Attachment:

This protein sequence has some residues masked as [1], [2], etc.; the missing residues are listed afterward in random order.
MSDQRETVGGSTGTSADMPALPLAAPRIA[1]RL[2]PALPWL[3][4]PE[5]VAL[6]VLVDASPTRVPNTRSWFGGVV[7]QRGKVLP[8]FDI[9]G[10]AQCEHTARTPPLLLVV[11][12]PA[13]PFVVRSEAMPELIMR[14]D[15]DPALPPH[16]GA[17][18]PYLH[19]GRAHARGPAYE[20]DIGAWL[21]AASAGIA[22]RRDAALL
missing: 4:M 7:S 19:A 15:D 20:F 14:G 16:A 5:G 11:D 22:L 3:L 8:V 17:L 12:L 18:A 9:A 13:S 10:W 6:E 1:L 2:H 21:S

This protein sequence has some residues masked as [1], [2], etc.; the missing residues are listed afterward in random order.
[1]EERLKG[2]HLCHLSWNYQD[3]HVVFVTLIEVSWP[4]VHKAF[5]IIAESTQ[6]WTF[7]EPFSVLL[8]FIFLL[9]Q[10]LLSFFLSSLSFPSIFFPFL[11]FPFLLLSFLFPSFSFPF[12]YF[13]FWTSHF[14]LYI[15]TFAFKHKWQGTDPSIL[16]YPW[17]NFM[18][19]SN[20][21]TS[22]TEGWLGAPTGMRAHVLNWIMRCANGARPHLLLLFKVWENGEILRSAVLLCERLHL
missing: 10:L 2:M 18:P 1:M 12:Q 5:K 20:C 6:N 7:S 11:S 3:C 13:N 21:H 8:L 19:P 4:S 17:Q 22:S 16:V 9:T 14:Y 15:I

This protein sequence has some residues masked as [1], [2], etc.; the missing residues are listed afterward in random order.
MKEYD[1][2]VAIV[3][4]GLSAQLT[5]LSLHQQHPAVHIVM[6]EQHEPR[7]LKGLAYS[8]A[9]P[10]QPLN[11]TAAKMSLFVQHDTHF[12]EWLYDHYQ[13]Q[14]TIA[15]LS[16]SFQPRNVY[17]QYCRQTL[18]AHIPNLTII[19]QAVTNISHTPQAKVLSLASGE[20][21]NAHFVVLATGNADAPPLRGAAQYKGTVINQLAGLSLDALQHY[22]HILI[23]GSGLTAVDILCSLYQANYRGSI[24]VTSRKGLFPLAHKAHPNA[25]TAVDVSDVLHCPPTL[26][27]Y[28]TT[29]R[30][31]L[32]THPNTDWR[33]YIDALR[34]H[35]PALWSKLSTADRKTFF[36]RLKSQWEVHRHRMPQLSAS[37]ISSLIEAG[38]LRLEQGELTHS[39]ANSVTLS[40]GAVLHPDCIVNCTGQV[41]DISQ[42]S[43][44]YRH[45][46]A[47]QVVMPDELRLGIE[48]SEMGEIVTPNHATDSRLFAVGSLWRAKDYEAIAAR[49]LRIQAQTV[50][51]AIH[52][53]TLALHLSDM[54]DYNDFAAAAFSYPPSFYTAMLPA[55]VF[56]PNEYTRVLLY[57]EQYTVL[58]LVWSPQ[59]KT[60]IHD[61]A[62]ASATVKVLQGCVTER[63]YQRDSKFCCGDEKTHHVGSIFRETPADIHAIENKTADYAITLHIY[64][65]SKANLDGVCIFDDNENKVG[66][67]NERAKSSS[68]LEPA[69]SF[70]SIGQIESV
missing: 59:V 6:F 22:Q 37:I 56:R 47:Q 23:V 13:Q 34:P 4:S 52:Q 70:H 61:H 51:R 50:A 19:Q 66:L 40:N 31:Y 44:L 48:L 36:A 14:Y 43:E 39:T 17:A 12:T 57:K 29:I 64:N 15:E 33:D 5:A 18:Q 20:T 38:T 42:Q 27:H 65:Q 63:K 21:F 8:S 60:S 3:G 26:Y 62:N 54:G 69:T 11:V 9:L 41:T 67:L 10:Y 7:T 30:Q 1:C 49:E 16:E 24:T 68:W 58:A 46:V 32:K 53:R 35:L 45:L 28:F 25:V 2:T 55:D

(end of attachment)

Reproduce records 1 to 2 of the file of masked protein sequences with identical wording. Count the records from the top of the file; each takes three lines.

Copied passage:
This protein sequence has some residues masked as [1], [2], etc.; the missing residues are listed afterward in random order.
MSDQRETVGGSTGTSADMPALPLAAPRIA[1]RL[2]PALPWL[3][4]PE[5]VAL[6]VLVDASPTRVPNTRSWFGGVV[7]QRGKVLP[8]FDI[9]G[10]AQCEHTARTPPLLLVV[11][12]PA[13]PFVVRSEAMPELIMR[14]D[15]DPALPPH[16]GA[17][18]PYLH[19]GRAHARGPAYE[20]DIGAWL[21]AASAGIA[22]RRDAALL
missing: 4:M 7:S 19:A 15:D 20:F 14:G 16:A 5:G 11:D 22:L 3:L 8:V 17:L 12:L 18:A 9:A 13:S 10:W 6:E 1:L 2:H 21:S

This protein sequence has some residues masked as [1], [2], etc.; the missing residues are listed afterward in random order.
[1]EERLKG[2]HLCHLSWNYQD[3]HVVFVTLIEVSWP[4]VHKAF[5]IIAESTQ[6]WTF[7]EPFSVLL[8]FIFLL[9]Q[10]LLSFFLSSLSFPSIFFPFL[11]FPFLLLSFLFPSFSFPF[12]YF[13]FWTSHF[14]LYI[15]TFAFKHKWQGTDPSIL[16]YPW[17]NFM[18][19]SN[20][21]TS[22]TEGWLGAPTGMRAHVLNWIMRCANGARPHLLLLFKVWENGEILRSAVLLCERLHL
missing: 10:L 2:M 18:P 1:M 12:Q 5:K 20:C 6:N 7:S 11:S 3:C 13:N 21:H 8:L 19:P 4:S 17:Q 22:S 16:V 9:T 14:Y 15:I